Model presents threeASFOUR Spring/Summer collection piece 37.
(photo credit: REUTERS/Eric Thayer)
A Lebanese, Tajik and an Israeli walk into a studio. Sounds like the making of a bad joke, but in fact, this is the daily routine of the dynamic fashion trio threeASFOUR. Since 1998 Gabriel Asfour, Angela Donhauser, and Adi Gil have been pushing cultural and sartorial norms with avant-garde apparel, proving that two’s company and three’s a multicultural fashion crowd. Yet this season threeASFOUR is taking things a step further fusing religion, geometry, tradition and technology in a collection redefining the way we think of clothing.
With the end of traditional New York fashion week last month, a high profile audience featuring Fern Mallis, Kate Spade, Marisa Tomei, Waris Ahluwalla and Sean Lennon, seemed happy to get away from Lincoln center, the aggressive photographers and the Maybelline stands. But at the threeASFOUR runway presentation, attendees strolled through a Chagall exhibit before reaching an intimate room where models worked the runway in tradition-infused futuristic frocks.
For spring 2014, designers Asfour, Donhauser and Gil, took inspiration from a subject well known to those who call the Middle East home: religion. Rather than just one source of inspiration, this creative trio fused sacred geometry and traditional mosaic formations from churches, synagogues, and mosques across the globe into patterns on dresses, tops, pants and bathing suits using the next big thing in fashion: 3D printers.
Art imitates life for this collaboration as the geometric synergy and design harmony in the collection, reflect their own cohesive vision in everything from textiles to technology. “Naturally we’re from different places” Gil said with a thick Israeli accent. “Gabriel from Lebanon even has roots in Palestine. We’re from all over and we united to make our dreams come alive together. We chose Jewish, Muslim, and Christian tiles as we realized they’re so similar and they work so well in unison.” Just like the three bold designers themselves.
“ThreeASFOUR is outside the fashion system, more of an art world phenomenon. I don’t see them as being part of the general fashion scene“ sputtered a Vogue
editor, the quirky Lynn Yaeger, who herself is beyond any system. “I love the collection, what they do—it’s brilliant!”
Nonetheless, there is one fashion trend which the unconventional threeASFOUR is giving into: the museum. Though lights were dimmed and attendees departed with their Ahava filled goodie bags, the show was just the start of a five month multimedia exhibit integrating looks from their Spring 2014 collection, with video projections and creative architecture. The threeASFOUR exhibition at the Jewish Museum in Manhattan is following in the footsteps of other fashion installations such as “Punk” at the Metropolitan Museum of Art, "Hippie Chic" at the Museum of Fine Arts in Boston, and "Club to Catwalk: London Fashion in the 1980s," at The Victoria and Albert Museum.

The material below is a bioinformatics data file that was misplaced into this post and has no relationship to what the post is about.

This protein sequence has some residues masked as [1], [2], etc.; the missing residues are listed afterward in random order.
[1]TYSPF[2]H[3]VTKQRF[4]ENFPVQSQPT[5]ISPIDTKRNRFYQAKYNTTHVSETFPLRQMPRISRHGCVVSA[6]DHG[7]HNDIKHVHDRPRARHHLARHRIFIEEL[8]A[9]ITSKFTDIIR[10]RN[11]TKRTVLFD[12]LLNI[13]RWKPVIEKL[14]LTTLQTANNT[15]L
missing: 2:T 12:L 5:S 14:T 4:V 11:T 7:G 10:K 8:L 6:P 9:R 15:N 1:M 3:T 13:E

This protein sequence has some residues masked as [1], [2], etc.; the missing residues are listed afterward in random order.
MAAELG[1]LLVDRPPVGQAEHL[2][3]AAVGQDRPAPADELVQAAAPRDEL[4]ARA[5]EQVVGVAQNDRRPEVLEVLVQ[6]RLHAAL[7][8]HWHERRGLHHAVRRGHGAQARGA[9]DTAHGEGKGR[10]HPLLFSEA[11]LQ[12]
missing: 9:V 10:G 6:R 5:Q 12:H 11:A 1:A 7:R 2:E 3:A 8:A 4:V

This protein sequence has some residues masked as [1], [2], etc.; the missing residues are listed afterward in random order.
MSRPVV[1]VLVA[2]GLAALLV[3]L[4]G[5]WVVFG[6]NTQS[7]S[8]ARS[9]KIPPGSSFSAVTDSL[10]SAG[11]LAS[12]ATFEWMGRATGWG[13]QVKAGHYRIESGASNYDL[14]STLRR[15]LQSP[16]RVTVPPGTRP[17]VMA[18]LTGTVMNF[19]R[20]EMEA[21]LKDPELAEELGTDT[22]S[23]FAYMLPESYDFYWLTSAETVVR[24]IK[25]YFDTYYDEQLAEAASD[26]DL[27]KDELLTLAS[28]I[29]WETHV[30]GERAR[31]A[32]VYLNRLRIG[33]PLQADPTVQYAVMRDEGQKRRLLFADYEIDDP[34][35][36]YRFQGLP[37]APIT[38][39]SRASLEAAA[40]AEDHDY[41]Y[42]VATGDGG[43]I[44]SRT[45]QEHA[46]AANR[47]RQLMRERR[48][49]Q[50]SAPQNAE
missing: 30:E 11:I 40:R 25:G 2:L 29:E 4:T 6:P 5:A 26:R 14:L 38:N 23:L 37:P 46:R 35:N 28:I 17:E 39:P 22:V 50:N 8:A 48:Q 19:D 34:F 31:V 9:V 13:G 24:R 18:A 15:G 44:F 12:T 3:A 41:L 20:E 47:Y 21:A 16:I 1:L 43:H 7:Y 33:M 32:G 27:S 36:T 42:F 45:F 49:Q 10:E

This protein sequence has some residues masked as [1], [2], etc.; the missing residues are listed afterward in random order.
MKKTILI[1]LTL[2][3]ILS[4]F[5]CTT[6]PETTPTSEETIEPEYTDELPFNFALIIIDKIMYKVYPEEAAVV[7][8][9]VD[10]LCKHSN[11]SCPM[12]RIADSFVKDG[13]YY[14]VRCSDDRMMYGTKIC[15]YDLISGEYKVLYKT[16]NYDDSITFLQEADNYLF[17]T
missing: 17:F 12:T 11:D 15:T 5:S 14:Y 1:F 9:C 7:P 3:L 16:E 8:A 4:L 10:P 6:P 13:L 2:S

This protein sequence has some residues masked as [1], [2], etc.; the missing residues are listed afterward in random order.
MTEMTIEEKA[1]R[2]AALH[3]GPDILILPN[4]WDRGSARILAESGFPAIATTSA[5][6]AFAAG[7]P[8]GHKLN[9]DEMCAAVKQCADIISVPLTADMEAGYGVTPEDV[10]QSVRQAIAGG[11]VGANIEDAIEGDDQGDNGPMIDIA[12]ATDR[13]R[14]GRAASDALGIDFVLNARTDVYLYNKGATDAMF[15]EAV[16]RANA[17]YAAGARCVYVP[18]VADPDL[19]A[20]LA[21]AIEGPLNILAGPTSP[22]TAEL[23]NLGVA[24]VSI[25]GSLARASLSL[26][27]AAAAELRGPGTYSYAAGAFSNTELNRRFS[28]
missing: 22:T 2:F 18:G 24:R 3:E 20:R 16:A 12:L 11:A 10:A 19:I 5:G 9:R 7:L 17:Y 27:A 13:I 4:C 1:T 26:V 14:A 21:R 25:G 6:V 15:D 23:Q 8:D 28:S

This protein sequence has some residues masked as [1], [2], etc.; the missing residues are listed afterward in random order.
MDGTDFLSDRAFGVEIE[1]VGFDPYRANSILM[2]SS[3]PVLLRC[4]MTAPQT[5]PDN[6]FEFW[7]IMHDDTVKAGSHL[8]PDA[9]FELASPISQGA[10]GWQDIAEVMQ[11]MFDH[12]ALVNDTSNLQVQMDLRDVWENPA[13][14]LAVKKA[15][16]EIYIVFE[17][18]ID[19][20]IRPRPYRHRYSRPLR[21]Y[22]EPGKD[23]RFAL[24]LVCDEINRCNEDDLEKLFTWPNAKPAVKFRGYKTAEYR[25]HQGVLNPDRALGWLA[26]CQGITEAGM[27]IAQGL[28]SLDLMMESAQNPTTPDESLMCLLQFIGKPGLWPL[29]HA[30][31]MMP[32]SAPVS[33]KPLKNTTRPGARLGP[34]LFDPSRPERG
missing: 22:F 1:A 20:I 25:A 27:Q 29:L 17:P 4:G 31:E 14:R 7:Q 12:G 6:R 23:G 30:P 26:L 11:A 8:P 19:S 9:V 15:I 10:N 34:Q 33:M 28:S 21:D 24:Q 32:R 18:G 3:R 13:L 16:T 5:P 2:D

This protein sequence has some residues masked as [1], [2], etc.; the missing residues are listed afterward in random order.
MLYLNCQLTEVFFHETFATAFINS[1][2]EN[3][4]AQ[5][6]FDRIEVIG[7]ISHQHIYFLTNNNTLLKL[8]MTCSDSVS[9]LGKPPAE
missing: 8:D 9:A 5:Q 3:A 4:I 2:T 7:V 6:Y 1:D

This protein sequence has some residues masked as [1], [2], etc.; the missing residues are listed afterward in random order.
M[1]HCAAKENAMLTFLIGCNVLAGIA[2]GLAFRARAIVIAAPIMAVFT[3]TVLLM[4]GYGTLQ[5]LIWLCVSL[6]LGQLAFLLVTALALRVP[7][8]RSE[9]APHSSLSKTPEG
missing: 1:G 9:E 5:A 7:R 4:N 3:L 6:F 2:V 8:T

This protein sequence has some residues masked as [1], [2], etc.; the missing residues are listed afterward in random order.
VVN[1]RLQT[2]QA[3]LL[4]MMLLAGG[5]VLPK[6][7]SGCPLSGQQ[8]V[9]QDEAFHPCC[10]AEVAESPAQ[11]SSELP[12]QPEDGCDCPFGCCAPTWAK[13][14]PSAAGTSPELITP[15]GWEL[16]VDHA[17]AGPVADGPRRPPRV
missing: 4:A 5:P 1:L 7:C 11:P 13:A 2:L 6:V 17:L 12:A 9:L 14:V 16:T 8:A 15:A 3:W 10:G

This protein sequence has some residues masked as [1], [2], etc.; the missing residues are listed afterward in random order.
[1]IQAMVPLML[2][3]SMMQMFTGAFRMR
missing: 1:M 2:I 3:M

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On view as of September 15, threeASFOUR’s “MER KA BA” exhibition—which hails its name from the Hebrew for chariot and the school of early Jewish mysticism surrounding it, in addition to mystical practices across several antique civilizations—is, by design an ethereal sanctuary inviting contemplation. In the center of the exhibition room stands a three pointed temple, casting a reflection onto the smooth mirror tiles layered across the floor, creating an illusion of a complete six pointed Star of David. Entering the Davidic sculpture, one steps into a strikingly lit temple of mirrors and take in the 3D laser projections of five platonic solids, which look a lot like a Passover-meets-Star-Trek design. Lining the floor, reflective slates make up a “flower-of-life,” inducing your own face to float away in a psychedelic pattern.
It’s refreshing to see religion, often at the root of many conflicts, finally serving as a catalyst for peace. Fusing Muslim, Jewish and Christian symbols in one intricate pattern, threeASFOUR “inspires people to live their dream, while promoting unity and collaboration” as Gil put it. It seems political leaders can learn a thing or two from fashion week, particularly amidst new “peace talks.”
Yet despite the profound message imbued in the sartorial, threeASFOUR is careful to focus more on the powerful experience than the clothing, acknowledging that fashion does not conquer all. “We won’t settle for just making clothing that will be the hottest thing this month and rejected the next” Gil explained, expressing her aversion towards one season hit wonders.
Is threeASFOUR getting their message across? Waris Ahluwalia, the eminent jewelry designer—who also happens to be a Sikh with the turban and beard to prove it— surely thought so at the September runway show. “It’s all the same thing whether it’s visually or principally. At the core, we’re all the same so it’s nice for these designers to bring that together and show it to the world,”Ahluwalia explained with a warm smile. "Whatever religion you practice, principles are generally the same, with a lot of fluff around it. One guy wears a yarmulke, one guy wears a turban, another wears beads—these are essentially just great fashion accessories!”
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